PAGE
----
There's a bit of a frenzy now that two cities have announced their intention this week to file for bankruptcy: Scranton, Pa., and San Bernardino, Ca. The press keeps asking, who's next? Much of that depends on the position that states take toward their struggling cities. Some are working to bail out cities that are essentially insolvent and would already be in bankruptcy were it not for state aid. But there are a few notable deadlines looming for financially troubled cities.
The lowdown on a few troubled places:
- Harrisburg, Pennsylvania's state capital, tried to file for bankruptcy last fall in defiance of the state, and a judge threw the city back out of bankruptcy. Harrisburg is now operating under the eye of a state appointed monitor but it has yet to produce a workable bailout plan, and the monitor has said the city would run out of cash again in October. Harrisburg has run out of money before, only to have the state step in to help it, but a bailout eludes the city mainly because its elected leaders want to see creditors take on a bigger share of any burden the city faces.
- In Rhode Island, Governor Lincoln Chafee noted when he signed the budget at the end of June, that, "Several Rhode Island communities are on the brink of bankruptcy." One is Woonsocket. The state legislature refused to authorize a property tax increase there, and the schools have a $10 million shortfall that triggered the city's financial crisis. The city has asked the state to take over the school system. The city is also buried in $210 million in debt, including $85 million in pension bond borrowing. A financial control commission appointed by the state is monitoring the city. Without a valid bailout plan, bankruptcy would be next, as in Central Falls, a RI city now in chapter 9.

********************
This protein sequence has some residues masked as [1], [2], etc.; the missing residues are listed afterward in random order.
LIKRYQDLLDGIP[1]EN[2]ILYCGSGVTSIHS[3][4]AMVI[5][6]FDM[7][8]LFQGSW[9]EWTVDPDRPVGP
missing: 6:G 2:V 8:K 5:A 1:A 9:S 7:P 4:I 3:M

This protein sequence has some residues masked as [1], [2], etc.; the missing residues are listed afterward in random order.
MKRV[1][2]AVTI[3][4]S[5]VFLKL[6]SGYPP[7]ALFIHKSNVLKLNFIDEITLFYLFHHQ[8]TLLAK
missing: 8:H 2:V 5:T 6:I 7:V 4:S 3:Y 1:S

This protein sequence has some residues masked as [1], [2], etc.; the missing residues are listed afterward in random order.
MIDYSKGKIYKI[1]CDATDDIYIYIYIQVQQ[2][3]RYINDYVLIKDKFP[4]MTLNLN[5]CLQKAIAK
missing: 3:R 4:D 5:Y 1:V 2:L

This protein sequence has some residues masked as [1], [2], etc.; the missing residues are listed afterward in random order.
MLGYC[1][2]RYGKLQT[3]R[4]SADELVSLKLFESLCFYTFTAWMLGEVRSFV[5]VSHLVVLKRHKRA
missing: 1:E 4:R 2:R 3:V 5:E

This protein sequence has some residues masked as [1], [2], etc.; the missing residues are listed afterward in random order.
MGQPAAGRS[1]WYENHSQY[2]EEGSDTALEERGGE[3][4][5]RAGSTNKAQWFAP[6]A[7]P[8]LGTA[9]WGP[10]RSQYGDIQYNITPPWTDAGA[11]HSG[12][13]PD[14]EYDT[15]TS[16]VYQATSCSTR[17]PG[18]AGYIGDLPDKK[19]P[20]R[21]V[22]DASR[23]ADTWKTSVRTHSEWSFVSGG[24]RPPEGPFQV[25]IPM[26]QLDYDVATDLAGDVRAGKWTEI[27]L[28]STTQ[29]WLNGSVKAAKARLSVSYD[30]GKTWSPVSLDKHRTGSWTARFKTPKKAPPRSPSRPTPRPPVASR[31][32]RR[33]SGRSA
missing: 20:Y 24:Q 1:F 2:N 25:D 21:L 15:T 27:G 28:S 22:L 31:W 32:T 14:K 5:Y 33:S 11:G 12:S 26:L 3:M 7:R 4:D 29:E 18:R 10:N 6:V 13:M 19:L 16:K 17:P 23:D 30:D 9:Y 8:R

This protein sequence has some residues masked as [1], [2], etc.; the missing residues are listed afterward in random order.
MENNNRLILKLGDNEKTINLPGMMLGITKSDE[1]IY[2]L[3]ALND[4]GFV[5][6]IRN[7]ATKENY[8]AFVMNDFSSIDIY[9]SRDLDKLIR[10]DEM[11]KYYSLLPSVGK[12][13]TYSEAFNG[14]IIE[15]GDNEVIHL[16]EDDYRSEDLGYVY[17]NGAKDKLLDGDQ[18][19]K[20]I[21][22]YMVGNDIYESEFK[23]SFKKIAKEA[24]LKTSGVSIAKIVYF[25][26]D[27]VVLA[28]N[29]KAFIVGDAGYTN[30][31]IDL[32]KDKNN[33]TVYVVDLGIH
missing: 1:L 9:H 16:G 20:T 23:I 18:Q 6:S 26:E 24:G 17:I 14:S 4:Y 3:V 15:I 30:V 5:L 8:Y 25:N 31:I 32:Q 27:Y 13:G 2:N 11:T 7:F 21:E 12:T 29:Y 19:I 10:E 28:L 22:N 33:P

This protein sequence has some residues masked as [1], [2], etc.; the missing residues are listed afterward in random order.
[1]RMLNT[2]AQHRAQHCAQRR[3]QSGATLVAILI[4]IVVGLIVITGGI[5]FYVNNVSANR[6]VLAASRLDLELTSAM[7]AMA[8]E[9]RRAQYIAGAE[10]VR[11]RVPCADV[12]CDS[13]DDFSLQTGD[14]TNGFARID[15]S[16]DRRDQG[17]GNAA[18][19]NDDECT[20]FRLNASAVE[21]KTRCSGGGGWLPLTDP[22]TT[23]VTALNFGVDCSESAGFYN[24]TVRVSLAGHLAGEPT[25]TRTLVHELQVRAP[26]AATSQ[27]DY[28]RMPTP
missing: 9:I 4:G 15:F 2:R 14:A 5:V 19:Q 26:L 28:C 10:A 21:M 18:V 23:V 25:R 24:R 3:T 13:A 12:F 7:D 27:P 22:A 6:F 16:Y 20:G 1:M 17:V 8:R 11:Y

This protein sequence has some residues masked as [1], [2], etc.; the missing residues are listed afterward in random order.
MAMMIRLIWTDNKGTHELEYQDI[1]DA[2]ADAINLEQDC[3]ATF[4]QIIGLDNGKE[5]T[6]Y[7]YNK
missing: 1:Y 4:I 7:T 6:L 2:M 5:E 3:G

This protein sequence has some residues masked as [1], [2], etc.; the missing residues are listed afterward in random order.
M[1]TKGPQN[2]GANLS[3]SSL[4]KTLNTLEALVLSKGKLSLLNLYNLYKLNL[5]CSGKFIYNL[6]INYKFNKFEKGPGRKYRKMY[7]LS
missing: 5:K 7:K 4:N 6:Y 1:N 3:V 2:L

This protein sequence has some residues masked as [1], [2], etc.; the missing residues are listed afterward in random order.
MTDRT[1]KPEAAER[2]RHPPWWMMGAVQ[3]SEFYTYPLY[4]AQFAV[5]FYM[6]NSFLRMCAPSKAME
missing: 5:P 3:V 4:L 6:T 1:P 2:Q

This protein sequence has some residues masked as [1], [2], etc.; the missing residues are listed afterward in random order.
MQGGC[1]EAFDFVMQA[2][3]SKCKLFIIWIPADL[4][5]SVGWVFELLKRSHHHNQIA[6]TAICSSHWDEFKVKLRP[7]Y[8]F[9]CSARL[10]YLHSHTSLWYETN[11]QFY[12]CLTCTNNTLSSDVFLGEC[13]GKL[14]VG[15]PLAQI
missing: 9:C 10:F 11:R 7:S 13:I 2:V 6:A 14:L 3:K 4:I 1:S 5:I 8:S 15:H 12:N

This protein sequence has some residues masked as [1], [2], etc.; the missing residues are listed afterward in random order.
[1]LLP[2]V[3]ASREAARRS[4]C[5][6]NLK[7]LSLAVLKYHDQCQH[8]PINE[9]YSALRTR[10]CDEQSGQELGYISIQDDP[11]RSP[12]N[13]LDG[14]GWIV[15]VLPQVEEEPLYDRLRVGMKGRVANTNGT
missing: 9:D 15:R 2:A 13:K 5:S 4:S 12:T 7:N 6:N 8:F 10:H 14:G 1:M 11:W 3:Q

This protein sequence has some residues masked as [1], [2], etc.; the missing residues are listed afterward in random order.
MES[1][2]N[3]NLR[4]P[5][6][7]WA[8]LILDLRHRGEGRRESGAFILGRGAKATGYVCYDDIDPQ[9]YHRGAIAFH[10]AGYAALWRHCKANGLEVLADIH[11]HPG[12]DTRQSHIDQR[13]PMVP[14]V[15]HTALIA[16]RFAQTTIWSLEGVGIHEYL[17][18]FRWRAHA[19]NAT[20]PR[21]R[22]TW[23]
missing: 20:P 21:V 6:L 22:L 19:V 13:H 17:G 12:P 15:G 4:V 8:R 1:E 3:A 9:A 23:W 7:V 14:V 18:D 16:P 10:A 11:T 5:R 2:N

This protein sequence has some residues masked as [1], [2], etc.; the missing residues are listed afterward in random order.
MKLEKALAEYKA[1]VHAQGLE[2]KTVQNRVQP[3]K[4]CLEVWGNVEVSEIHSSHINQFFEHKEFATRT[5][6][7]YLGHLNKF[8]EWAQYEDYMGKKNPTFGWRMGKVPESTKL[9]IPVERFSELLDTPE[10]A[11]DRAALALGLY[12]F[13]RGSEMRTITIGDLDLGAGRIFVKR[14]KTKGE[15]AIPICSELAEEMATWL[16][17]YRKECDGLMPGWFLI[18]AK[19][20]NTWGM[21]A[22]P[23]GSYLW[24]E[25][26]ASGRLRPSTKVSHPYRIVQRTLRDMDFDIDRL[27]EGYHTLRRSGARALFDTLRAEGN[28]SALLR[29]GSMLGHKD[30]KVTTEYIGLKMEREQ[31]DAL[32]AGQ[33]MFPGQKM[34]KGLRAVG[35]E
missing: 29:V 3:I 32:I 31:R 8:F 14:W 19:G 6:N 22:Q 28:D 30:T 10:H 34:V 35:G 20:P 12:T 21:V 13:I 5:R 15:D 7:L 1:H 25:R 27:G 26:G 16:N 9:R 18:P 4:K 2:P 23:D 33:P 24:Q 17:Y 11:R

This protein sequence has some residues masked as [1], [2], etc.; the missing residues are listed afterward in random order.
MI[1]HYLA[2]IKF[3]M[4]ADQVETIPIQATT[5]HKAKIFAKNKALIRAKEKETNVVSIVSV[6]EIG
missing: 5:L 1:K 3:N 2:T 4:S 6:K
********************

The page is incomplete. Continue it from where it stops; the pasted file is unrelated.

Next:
- Politics, meanwhile, is complicating the efforts of the state to bail out the city of Detroit, which is essentially insolvent. A financial commission appointed by the state is trying to create a workout plan. The city is spending much more than it is taking in and owes much more than it could ever pay off on its own, so it needs state help, including state backing of any borrowing. But lawsuits by employee unions and the city's own corporation counsel may undermine the agreement with the state. Without the state's backing the city might start defaulting on its obligations sometime in August, city officials have said.